At this point the network interface is UP, other network subsystems are just started, including open directory services [which you need]. If the disk were NOT encrypted, this is the EXACT point where you would see the REAL login screen asking for username/password. But since the disk is encrypted and you have provided the user/pass to decrypt it earlier [before mounting the disk] it skips the real multiuser-mode login screen that should appear here and auto-logs the username you inserted before.

So in practice, it is just a mimic theatrical simulation of a real login since the boot, but it is fake, until when GUI is ready and then the MacOS does an auto-login once in multiuser mode, to make you think all was kind of "magical". But there is no magic at all.

So what you need/want is impossible on that initial screen, because no network authentication protocol is up at that point. Even the disk isn't ready, which only becomes mounted and readable after inserting the user/pass combination.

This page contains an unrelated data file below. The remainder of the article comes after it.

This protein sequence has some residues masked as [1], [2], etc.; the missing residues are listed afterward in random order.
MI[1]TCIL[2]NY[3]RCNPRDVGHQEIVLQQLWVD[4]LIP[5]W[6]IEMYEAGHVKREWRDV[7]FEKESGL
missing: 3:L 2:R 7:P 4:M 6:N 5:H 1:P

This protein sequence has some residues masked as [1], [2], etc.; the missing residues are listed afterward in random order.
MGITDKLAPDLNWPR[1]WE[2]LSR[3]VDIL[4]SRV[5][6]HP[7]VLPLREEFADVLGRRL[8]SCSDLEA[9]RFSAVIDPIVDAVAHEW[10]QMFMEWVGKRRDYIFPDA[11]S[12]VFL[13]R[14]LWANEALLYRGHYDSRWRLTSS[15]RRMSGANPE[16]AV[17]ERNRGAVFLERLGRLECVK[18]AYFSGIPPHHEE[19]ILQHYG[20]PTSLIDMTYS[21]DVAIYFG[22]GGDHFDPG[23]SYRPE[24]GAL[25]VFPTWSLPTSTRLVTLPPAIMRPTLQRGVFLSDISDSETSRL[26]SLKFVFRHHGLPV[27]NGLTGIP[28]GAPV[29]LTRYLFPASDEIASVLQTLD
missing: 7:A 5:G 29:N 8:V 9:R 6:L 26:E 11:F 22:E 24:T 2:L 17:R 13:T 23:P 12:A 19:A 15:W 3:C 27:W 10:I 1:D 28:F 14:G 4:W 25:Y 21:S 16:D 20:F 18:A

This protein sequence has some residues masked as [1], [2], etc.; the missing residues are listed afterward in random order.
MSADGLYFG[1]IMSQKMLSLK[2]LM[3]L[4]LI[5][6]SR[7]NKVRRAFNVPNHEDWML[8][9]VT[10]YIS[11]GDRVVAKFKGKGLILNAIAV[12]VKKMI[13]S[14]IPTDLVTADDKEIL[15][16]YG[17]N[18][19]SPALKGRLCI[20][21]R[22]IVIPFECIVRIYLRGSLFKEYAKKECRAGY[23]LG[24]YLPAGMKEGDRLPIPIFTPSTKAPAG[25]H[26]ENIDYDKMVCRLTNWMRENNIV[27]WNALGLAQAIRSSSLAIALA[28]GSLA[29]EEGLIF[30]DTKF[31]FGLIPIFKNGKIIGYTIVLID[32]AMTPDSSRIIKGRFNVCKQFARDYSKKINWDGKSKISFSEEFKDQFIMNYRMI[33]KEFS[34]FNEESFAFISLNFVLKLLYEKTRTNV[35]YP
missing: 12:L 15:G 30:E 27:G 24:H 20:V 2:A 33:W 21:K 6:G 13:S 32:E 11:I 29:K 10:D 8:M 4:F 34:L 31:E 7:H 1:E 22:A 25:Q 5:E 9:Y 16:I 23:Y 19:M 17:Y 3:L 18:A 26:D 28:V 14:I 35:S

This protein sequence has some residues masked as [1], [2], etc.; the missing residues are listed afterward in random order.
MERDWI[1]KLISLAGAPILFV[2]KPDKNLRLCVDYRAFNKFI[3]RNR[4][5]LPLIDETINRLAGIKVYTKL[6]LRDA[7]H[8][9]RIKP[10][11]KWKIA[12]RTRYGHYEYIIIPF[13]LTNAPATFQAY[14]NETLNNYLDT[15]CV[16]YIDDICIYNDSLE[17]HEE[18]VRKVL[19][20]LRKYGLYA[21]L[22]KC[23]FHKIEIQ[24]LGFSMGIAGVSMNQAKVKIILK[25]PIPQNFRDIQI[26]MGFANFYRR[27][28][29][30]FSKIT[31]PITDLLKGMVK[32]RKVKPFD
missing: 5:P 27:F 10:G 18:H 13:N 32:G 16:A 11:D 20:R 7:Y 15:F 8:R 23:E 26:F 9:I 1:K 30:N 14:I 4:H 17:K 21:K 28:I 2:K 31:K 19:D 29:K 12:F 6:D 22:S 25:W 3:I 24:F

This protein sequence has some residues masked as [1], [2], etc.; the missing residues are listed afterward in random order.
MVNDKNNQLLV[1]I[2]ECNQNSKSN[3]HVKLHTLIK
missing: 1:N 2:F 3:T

You can take a better understanding of what I have written and how all this happens by booting it a little different:

Use the -v nvram boot argument, to boot it verbosely.

If you boot it using the "-v" nvram argument you can get a better view of what is happening "behind" the scene, and also can see the GUI loading moment, and the auto-login happening.

What has to be done:

To achieve what you need, we have to prevent the auto-login mechanism on the real GUI [windowServer] to happen.